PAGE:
A currency, in the most specific sense is money in any form when in use or circulation as a medium of exchange circulating banknotes and coins. A more general definition is that a currency is a system of money in common use for people in a nation. Under this definition, US dollars, pounds sterling, Australian dollars, European euros, Russian rubles and Indian Rupees are examples of currency; these various currencies are recognized as stores of value and are traded between nations in foreign exchange markets, which determine the relative values of the different currencies. Currencies in this sense are defined by governments, each type has limited boundaries of acceptance. Other definitions of the term "currency" are discussed in their respective synonymous articles banknote and money; the latter definition, pertaining to the currency systems of nations, is the topic of this article. Currencies can be classified into two monetary systems: fiat money and commodity money, depending on what guarantees the currency's value.
Some currencies are legal tender in certain political jurisdictions. Others are traded for their economic value. Digital currency has arisen with the popularity of the Internet. Money was a form of receipt, representing grain stored in temple granaries in Sumer in ancient Mesopotamia and in Ancient Egypt. In this first stage of currency, metals were used as symbols to represent value stored in the form of commodities; this formed the basis of trade in the Fertile Crescent for over 1500 years. However, the collapse of the Near Eastern trading system pointed to a flaw: in an era where there was no place, safe to store value, the value of a circulating medium could only be as sound as the forces that defended that store. A trade could only reach as far as the credibility of that military. By the late Bronze Age, however, a series of treaties had established safe passage for merchants around the Eastern Mediterranean, spreading from Minoan Crete and Mycenae in the northwest to Elam and Bahrain in the southeast.
It is not known what was used as a currency for these exchanges, but it is thought that ox-hide shaped ingots of copper, produced in Cyprus, may have functioned as a currency. It is thought that the increase in piracy and raiding associated with the Bronze Age collapse produced by the Peoples of the Sea, brought the trading system of oxhide ingots to an end, it was only the recovery of Phoenician trade in the 10th and 9th centuries BC that led to a return to prosperity, the appearance of real coinage first in Anatolia with Croesus of Lydia and subsequently with the Greeks and Persians. In Africa, many forms of value store have been used, including beads, ivory, various forms of weapons, the manilla currency, ochre and other earth oxides; the manilla rings of West Africa were one of the currencies used from the 15th century onwards to sell slaves. African currency is still notable for its variety, in many places, various forms of barter still apply; these factors led to the metal itself being the store of value: first silver both silver and gold, at one point bronze.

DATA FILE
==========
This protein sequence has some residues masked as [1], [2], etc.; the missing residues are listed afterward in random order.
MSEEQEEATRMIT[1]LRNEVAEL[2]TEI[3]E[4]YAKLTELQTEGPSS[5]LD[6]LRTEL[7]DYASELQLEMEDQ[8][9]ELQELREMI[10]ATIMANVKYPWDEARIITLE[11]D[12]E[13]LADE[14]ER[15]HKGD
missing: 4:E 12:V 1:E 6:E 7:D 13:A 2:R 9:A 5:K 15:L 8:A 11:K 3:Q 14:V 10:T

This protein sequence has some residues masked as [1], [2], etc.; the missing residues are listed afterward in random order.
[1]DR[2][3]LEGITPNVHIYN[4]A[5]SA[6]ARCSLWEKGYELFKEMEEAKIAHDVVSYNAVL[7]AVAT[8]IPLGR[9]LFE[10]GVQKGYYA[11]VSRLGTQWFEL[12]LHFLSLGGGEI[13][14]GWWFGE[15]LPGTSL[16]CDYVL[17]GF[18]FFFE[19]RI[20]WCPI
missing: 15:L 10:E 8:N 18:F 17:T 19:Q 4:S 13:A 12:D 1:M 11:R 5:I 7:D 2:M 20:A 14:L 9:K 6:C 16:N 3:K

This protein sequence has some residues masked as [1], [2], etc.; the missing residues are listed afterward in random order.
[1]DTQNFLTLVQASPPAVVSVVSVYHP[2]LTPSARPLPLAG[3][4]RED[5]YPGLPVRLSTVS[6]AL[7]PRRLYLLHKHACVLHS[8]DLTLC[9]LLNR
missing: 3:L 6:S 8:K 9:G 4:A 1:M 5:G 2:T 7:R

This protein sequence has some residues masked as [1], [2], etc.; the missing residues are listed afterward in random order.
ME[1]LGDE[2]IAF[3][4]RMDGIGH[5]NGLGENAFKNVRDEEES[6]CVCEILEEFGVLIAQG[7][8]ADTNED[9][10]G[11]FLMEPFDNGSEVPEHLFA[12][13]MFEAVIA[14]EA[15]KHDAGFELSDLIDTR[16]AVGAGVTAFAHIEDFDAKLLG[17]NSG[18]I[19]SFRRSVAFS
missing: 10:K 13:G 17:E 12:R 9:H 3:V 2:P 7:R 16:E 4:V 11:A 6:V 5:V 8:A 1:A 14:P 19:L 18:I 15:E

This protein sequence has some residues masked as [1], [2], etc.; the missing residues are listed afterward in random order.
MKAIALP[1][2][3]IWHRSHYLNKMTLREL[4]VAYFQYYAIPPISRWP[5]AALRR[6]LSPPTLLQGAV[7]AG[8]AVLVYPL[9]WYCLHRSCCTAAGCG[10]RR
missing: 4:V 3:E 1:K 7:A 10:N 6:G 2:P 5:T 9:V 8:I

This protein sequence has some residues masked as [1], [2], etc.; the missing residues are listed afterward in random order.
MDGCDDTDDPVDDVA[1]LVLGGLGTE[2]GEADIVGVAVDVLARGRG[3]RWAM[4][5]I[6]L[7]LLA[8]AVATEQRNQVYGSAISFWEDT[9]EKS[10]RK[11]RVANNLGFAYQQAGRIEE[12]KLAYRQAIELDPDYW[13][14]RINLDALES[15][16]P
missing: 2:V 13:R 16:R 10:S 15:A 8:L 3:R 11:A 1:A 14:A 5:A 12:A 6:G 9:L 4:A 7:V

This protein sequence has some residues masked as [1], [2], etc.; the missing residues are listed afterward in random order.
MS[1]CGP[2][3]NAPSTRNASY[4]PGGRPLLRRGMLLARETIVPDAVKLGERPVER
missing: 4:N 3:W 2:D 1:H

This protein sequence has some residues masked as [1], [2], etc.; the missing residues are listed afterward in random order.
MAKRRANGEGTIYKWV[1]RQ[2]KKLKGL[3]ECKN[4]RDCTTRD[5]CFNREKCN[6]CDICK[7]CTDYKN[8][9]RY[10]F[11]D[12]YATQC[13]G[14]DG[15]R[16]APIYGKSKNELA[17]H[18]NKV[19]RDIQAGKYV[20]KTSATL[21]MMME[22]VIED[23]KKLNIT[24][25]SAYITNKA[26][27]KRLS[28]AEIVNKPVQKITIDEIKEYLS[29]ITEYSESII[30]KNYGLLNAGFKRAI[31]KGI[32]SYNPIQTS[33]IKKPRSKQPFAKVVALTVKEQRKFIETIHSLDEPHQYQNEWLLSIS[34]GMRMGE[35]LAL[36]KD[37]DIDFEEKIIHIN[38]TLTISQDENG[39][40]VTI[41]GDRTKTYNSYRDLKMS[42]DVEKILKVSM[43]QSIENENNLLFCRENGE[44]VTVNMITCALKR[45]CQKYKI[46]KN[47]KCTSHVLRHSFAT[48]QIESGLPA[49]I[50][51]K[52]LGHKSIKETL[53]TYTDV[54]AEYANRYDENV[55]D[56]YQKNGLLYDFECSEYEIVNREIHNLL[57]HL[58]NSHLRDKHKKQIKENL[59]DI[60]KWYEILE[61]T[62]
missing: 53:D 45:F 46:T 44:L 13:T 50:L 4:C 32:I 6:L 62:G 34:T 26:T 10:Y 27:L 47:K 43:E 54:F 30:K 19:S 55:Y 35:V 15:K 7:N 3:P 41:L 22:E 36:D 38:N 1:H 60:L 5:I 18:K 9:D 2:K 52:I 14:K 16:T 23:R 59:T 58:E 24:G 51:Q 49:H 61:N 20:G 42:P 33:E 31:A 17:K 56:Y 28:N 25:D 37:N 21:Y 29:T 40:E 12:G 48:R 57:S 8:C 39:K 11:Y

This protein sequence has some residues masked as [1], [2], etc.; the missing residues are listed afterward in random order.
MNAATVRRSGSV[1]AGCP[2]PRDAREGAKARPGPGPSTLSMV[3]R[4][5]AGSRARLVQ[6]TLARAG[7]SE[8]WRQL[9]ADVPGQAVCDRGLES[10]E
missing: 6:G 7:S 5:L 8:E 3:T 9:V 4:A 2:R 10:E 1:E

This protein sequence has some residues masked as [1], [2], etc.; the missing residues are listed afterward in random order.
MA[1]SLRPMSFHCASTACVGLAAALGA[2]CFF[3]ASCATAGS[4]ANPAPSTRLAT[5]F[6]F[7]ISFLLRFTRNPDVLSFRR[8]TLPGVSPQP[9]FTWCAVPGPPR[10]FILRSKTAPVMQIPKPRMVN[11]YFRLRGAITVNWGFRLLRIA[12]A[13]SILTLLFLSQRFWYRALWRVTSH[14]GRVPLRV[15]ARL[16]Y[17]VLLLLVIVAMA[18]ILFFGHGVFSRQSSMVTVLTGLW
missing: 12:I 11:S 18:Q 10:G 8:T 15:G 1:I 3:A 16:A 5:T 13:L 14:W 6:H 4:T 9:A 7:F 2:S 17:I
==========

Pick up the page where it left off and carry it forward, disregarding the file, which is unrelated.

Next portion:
Now we have other non-precious metals as coins. Metals were mined and stamped into coins; this was to assure the individual accepting the coin that he was getting a certain known weight of precious metal. Coins could be counterfeited, but the existence of standard coins created a new unit of account, which helped lead to banking. Archimedes' principle provided the next link: coins could now be tested for their fine weight of metal, thus the value of a coin could be determined if it had been shaved, debased or otherwise tampered with. Most major economies using coinage had several tiers of coins of different values, made of copper and gold. Gold coins were the most valuable and were used for large purchases, payment of the military and backing of state activities. Units of account were defined as the value of a particular type of gold coin. Silver coins were used for midsized transactions, sometimes defined a unit of account, while coins of copper or silver, or some mixture of them, might be used for everyday transactions.
This system had been used in ancient India since the time of the Mahajanapadas. The exact ratios between the values of the three metals varied between different eras and places. However, the rarity of gold made it more valuable than silver, silver was worth more than copper. In premodern China, the need for credit and for a medium of exchange, less physically cumbersome than large numbers of copper coins led to the introduction of paper money, i.e. banknotes. Their introduction was a gradual process which lasted from the late Tang dynasty into the Song dynasty, it began as a means for merchants to exchange heavy coinage for receipts of deposit issued as promissory notes by wholesalers' shops. These notes were valid for temporary use in a small regional territory. In the 10th century, the Song dynasty government began to circulate these notes amongst the traders in its monopolized salt industry; the Song government granted several shops the right to issue banknotes, in the early 12th century the government took over these shops to produce state-issued currency.
Yet the banknotes issued w